Repository URL:
http://philsci-archive.pitt.edu/id/eprint/199
Author(s):
Christopher D. Green
preprint description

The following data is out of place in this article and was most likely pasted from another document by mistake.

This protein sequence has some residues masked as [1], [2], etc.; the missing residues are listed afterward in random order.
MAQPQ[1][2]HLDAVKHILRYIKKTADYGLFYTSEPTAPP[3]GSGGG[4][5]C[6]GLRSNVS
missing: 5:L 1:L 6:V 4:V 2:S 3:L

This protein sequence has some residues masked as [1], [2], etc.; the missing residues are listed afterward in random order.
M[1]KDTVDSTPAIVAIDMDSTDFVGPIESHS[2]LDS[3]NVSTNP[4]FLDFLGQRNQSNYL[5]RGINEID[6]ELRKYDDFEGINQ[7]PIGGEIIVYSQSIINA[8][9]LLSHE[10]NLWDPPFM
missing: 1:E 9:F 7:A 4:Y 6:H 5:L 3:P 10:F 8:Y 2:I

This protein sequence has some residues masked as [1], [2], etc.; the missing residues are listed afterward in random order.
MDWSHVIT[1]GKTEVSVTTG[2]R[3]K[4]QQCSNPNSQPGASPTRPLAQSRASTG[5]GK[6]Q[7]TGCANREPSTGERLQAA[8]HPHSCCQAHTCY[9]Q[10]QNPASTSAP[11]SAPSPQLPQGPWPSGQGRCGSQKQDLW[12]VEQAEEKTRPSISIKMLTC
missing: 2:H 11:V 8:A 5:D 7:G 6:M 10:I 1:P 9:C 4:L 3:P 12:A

It is practically an article of faith in psychology that in order to do empirical research one must first operationally define one's variables. However, the 'operational attitude', first advocated by the physicist Percy Bridgman in the 1920s, has since been rejected by virtually every serious philosopher of science as unworkable. Furthermore. 'operationism' -- as developed by psychologists in the 1930s and 1940s -- was based on a misunderstanding of Bridgman's intent from the outset. Nevertheless, contemporary textbooks continue to extol the virtues of operational definitions and today's psychology students are still required to learn the strategy. This paper discusses the historical background of operationism, its transmission from physics to psychology and the reasons for its continued tenacity in the face of repeated refutations and Bridgman's own repudiation in the 1950s.

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